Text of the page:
Author + information
- Received April 7, 2015
- Accepted May 19, 2015
- Published online August 4, 2015.
- Robert A. Henderson, DM∗∗ (, )
- Christopher Jarvis, MSc†,
- Tim Clayton, MSc†,
- Stuart J. Pocock, PhD† and
- Keith A.A. Fox, MB, ChB‡
- ∗Trent Cardiac Centre, Nottingham University Hospitals, Nottingham, United Kingdom
- †London School of Hygiene and Tropical Medicine, London, United Kingdom
- ‡University of Edinburgh, Edinburgh, United Kingdom
- ↵∗Reprint requests and correspondence:
Dr. Robert A. Henderson, Trent Cardiac Centre, Nottingham University Hospitals, City Hospital Campus, Hucknall Road, Nottingham NG5 1PB, United Kingdom.
Background The RITA-3 (Third Randomised Intervention Treatment of Angina) trial compared outcomes of a routine early invasive strategy (coronary arteriography and myocardial revascularization, as clinically indicated) to those of a selective invasive strategy (coronary arteriography for recurrent ischemia only) in patients with non–ST-segment elevation acute coronary syndrome (NSTEACS). At a median of 5 years’ follow-up, the routine invasive strategy was associated with a 24% reduction in the odds of all-cause mortality.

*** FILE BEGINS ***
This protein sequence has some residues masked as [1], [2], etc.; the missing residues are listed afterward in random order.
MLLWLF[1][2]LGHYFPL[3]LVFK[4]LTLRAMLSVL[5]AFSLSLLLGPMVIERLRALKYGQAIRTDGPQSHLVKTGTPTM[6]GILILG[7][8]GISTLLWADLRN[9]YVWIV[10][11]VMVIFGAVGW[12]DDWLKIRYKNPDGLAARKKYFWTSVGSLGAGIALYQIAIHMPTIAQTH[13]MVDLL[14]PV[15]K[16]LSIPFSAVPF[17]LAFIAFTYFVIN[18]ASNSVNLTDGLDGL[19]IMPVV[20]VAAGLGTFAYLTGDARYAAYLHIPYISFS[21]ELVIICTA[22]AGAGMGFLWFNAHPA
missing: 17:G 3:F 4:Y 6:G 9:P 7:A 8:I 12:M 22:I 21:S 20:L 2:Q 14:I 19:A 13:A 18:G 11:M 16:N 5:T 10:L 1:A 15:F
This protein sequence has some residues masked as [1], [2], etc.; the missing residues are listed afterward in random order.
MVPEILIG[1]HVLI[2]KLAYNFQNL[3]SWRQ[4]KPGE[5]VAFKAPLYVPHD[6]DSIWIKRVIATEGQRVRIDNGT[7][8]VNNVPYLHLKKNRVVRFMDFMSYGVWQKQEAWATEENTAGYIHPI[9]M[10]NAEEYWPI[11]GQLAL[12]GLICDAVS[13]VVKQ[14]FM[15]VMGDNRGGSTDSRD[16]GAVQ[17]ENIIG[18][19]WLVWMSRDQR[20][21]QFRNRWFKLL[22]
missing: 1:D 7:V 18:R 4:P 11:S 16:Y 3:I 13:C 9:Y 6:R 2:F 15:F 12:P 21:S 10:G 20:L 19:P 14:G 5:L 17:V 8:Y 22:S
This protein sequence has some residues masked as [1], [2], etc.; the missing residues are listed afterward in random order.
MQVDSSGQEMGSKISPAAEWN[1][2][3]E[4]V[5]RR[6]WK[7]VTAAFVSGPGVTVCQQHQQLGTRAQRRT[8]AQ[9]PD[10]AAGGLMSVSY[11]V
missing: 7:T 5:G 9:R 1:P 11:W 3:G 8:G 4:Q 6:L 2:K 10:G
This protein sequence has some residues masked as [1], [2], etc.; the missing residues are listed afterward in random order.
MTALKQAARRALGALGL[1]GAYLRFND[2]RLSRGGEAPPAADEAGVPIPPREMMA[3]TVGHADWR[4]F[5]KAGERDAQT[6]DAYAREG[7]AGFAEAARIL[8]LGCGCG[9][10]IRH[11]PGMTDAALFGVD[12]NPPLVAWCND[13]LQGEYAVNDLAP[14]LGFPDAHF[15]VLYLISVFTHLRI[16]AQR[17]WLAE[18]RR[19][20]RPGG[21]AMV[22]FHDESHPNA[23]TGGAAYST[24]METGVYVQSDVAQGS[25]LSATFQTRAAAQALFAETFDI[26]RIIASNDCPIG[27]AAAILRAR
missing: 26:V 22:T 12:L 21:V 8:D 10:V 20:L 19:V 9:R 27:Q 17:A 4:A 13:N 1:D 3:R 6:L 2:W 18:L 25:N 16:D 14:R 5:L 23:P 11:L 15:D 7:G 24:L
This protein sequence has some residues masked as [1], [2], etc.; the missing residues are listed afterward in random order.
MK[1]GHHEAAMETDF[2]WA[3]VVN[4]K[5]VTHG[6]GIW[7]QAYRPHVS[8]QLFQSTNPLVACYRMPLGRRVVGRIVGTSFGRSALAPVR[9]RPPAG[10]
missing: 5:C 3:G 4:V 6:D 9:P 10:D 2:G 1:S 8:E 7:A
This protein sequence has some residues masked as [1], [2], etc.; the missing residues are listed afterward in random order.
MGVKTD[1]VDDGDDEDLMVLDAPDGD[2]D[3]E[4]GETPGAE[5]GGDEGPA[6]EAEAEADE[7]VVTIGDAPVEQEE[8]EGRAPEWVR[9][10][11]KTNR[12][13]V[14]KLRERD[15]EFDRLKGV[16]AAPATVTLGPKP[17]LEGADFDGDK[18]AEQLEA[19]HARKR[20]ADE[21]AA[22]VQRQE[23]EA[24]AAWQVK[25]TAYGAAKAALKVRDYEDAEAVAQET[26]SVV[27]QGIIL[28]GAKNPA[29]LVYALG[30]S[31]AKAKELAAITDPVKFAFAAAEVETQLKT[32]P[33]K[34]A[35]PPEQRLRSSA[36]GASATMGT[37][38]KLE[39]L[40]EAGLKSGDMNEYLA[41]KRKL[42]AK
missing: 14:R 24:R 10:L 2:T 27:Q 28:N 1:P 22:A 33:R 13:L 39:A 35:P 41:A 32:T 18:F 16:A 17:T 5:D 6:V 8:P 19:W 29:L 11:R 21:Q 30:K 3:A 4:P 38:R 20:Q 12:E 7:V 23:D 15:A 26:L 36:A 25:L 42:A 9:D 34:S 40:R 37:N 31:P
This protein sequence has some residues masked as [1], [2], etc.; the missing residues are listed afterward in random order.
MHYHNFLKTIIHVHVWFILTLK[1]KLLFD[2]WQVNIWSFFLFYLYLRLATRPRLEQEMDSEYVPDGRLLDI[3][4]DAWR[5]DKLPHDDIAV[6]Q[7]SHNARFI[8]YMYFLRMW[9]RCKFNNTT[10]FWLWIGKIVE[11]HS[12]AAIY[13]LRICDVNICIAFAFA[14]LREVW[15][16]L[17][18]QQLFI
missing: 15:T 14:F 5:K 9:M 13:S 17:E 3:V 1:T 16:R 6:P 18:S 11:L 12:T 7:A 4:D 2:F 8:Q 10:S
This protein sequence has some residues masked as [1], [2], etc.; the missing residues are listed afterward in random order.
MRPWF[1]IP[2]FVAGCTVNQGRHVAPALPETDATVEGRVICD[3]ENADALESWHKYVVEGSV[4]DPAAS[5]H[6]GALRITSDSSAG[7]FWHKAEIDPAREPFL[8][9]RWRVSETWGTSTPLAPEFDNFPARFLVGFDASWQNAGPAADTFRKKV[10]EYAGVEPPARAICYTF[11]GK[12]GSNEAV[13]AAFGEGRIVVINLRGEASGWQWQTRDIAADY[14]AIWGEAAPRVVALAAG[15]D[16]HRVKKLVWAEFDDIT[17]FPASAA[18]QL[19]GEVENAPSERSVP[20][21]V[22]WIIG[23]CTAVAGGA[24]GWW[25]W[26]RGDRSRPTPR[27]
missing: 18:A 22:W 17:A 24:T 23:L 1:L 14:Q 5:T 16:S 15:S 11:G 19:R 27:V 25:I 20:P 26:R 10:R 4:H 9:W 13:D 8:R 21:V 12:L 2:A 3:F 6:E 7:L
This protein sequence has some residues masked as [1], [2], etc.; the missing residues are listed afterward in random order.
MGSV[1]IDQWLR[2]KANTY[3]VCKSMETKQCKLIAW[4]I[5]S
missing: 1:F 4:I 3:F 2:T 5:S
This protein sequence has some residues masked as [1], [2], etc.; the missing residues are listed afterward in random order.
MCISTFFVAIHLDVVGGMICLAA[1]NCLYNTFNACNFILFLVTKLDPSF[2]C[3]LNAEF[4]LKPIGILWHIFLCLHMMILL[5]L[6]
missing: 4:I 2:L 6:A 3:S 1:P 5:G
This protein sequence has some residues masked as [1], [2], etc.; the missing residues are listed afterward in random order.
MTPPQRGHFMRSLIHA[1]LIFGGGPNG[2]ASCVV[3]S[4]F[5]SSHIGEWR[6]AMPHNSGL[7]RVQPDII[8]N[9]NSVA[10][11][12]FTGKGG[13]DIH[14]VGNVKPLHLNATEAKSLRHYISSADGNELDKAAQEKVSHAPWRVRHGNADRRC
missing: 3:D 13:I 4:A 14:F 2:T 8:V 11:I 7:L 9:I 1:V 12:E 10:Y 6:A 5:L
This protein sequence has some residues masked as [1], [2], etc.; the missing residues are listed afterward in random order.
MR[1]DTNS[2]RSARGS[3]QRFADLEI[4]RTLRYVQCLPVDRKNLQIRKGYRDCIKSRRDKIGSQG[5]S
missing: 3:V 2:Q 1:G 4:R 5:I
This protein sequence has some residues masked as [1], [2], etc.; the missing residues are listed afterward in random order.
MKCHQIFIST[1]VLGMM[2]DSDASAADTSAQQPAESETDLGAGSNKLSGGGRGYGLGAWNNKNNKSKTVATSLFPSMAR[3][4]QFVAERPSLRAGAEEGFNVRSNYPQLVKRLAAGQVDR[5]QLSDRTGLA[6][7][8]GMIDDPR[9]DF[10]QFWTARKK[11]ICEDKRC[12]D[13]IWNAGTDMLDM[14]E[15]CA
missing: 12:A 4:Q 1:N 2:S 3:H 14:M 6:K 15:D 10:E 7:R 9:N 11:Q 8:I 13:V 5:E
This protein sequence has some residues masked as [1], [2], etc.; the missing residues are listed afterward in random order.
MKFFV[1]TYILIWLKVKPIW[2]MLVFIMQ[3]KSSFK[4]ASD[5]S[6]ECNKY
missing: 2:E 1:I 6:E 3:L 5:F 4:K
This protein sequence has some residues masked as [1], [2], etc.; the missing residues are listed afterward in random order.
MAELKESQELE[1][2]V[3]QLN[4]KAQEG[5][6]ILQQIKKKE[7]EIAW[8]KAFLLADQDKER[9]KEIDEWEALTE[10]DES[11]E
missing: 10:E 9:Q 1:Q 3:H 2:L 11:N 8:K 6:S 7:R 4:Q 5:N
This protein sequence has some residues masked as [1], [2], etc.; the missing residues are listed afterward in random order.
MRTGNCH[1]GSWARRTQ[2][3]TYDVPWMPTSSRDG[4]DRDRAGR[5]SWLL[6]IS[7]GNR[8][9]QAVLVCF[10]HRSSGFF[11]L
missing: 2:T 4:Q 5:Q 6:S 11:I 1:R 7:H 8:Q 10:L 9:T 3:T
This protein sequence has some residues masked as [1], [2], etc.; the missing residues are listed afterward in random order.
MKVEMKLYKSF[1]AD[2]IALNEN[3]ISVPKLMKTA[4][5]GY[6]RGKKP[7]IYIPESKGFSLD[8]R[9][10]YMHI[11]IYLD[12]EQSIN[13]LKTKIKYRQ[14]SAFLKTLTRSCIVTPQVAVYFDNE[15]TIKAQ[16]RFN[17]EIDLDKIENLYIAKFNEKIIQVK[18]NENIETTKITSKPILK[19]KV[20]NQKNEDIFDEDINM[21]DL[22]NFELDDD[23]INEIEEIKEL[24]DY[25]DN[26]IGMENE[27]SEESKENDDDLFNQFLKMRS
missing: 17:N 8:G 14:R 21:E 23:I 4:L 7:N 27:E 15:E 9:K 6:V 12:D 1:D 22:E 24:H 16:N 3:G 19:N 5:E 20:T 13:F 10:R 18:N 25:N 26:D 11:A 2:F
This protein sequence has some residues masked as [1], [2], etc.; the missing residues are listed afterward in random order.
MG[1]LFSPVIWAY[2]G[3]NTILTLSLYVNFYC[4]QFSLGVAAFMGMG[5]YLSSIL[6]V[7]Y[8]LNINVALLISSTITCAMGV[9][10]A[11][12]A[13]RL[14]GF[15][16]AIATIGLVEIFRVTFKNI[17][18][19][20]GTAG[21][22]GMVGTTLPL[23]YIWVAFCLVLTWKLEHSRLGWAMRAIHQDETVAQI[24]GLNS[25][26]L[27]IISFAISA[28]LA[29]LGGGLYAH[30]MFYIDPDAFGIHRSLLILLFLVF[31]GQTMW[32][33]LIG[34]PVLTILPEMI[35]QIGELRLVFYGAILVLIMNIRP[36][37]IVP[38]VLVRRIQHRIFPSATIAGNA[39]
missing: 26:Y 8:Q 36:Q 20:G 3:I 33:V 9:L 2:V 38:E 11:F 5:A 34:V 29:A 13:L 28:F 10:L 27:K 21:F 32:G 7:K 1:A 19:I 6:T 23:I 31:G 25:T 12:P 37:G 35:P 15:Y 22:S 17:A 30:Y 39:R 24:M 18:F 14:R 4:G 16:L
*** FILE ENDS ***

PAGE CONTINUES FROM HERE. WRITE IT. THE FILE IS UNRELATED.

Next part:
Objectives This study reports 10-year follow-up outcomes of the randomized cohort to determine the impact of a routine invasive strategy on longer-term mortality.
Methods We randomized 1,810 patients with NSTEACS to receive routine invasive or selective invasive strategies. All randomized patients had annual follow-up visits up to 5 years, and mortality was documented thereafter using data from the Office of National Statistics.
Results Over 10 years, there were no differences in mortality between the 2 groups (all-cause deaths in 225 [25.1%] vs. 232 patients [25.4%]: p = 0.94; and cardiovascular deaths in 135 [15.1%] vs. 147 patients [16.1%]: p = 0.65 in the routine invasive and selective invasive groups, respectively). Multivariate analysis identified several independent predictors of 10-year mortality: age, previous myocardial infarction, heart failure, smoking status, diabetes, heart rate, and ST-segment depression. A modified post-discharge Global Registry of Acute Coronary Events (GRACE) score was used to calculate an individual risk score for each patient and to form low-risk, medium-risk, and high-risk groups. Risk of death within 10 years varied markedly from 14.4 % in the low-risk group to 56.2% in the high-risk group. This mortality trend did not depend on the assigned treatment strategy.
Conclusions The advantage of reduced mortality of routine early invasive strategy seen at 5 years was attenuated during later follow-up, with no evidence of a difference in outcome at 10 years. Further trials of contemporary intervention strategies in patients with NSTEACS are warranted. (Third Randomised Intervention Treatment of Angina trial [RITA-3]; ISRCTN07752711)